The United States Government has provided an additional US$4 million in response to drought-affected areas in Zimbabwe, targeting people living with HIV in the most severely affected areas of the country.
In a statement, WFP said this funding brings the total United States support to alleviate the effects of drought to $131 million, assisting 2 million people since June 2015.
The funding comes from the U.S. President’s Emergency Plan for AIDS Relief (PEPFAR) through the U.S. Agency for International Development (USAID). The activities will be implemented by the World Food Programme (WFP) and the United Nations Children’s Fund (UNICEF).
USAID’s support to WFP will expand its nutrition activities at health clinics across Harare, Bulawayo, and Mutasa District, with a focus on providing food assistance and nutrition rehabilitation for malnourished individuals living with HIV and TB. With this funding, WFP will scale up its assistance from the current 2,348 beneficiaries to over 27,000 individuals in the coming months.
USAID’s funding to UNICEF will expand its water, sanitation, and hygiene activities in 10 drought-affected districts with high HIV prevalence. These activities will target 350,000 beneficiaries and aim to reduce morbidity and mortality from diarrheal diseases.
“These additional resources will complement US$127 million in emergency drought assistance which has been provided by the American people since the onset of the drought,” said USAID Zimbabwe Mission Director Stephanie Funk.
“We stand with the people of Zimbabwe as the effects of this drought continue. USAID continues to address Zimbabwe’s immediate food needs while also building resilience against future droughts.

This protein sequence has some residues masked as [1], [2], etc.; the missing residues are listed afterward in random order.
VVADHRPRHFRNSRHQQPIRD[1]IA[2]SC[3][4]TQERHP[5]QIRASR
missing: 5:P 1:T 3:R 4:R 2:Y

“Food security is especially critical for people living with HIV,” stated WFP Country Representative Eddie Rowe. “These resources will ensure that people living with HIV can access the food and nutrients they need to adhere to treatment and live healthy, productive lives.”
UNICEF Country Representative Dr. Mohamed Ag Ayoya added, “The rainy season has increased the risk of diarrheal diseases as many families, including people living with HIV, still do not have access to safe water and sanitation. This funding will enable us to save lives by increasing access to safe water, improving sanitary conditions, and providing much-needed information on hygiene and HIV.”
People living with HIV are particularly vulnerable to food insecurity, malnutrition, and diarrheal diseases. HIV treatment is more effective for those who are properly nourished, and antiretroviral medications should not be taken on an empty stomach.
Lack of food is directly correlated with non-adherence to treatment which can lead to increased viral load, opportunistic infections, progression of the disease, and a higher risk of transmitting HIV to others. Food insecurity can also pressure people into harmful coping strategies, such as transactional sex, which can make them more vulnerable to HIV infection.
PEPFAR contributed $135 million toward Zimbabwe’s national response to HIV and AIDS in 2016, bringing total U.S. funding for the HIV epidemic to over $650 million since 2006.